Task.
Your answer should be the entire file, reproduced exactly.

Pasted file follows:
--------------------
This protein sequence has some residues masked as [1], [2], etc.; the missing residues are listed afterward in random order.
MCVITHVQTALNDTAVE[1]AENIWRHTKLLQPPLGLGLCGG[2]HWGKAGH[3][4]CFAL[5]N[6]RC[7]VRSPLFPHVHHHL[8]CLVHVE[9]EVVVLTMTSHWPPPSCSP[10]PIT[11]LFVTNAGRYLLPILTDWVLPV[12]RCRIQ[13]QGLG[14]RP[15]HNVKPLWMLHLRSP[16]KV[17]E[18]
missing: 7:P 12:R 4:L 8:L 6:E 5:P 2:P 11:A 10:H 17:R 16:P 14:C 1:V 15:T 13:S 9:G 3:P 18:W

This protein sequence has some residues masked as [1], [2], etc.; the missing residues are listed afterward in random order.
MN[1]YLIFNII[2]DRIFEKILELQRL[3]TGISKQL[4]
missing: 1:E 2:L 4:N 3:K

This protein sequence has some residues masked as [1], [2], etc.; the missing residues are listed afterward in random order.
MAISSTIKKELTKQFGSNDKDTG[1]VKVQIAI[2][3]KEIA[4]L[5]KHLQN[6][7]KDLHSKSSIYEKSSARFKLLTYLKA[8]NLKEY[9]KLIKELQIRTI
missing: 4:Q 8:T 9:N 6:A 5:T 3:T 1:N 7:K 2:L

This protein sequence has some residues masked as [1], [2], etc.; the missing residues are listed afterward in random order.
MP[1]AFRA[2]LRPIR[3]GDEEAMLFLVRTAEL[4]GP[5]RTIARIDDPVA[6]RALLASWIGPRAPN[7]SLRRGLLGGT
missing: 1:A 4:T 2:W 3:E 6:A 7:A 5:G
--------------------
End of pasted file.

This protein sequence has some residues masked as [1], [2], etc.; the missing residues are listed afterward in random order.
MCVITHVQTALNDTAVE[1]AENIWRHTKLLQPPLGLGLCGG[2]HWGKAGH[3][4]CFAL[5]N[6]RC[7]VRSPLFPHVHHHL[8]CLVHVE[9]EVVVLTMTSHWPPPSCSP[10]PIT[11]LFVTNAGRYLLPILTDWVLPV[12]RCRIQ[13]QGLG[14]RP[15]HNVKPLWMLHLRSP[16]KV[17]E[18]
missing: 7:P 12:R 4:L 8:L 6:E 5:P 2:P 11:A 10:H 17:R 16:P 14:C 1:V 15:T 13:S 9:G 3:P 18:W

This protein sequence has some residues masked as [1], [2], etc.; the missing residues are listed afterward in random order.
MN[1]YLIFNII[2]DRIFEKILELQRL[3]TGISKQL[4]
missing: 1:E 2:L 4:N 3:K

This protein sequence has some residues masked as [1], [2], etc.; the missing residues are listed afterward in random order.
MAISSTIKKELTKQFGSNDKDTG[1]VKVQIAI[2][3]KEIA[4]L[5]KHLQN[6][7]KDLHSKSSIYEKSSARFKLLTYLKA[8]NLKEY[9]KLIKELQIRTI
missing: 4:Q 8:T 9:N 6:A 5:T 3:T 1:N 7:K 2:L

This protein sequence has some residues masked as [1], [2], etc.; the missing residues are listed afterward in random order.
MP[1]AFRA[2]LRPIR[3]GDEEAMLFLVRTAEL[4]GP[5]RTIARIDDPVA[6]RALLASWIGPRAPN[7]SLRRGLLGGT
missing: 1:A 4:T 2:W 3:E 6:A 7:A 5:G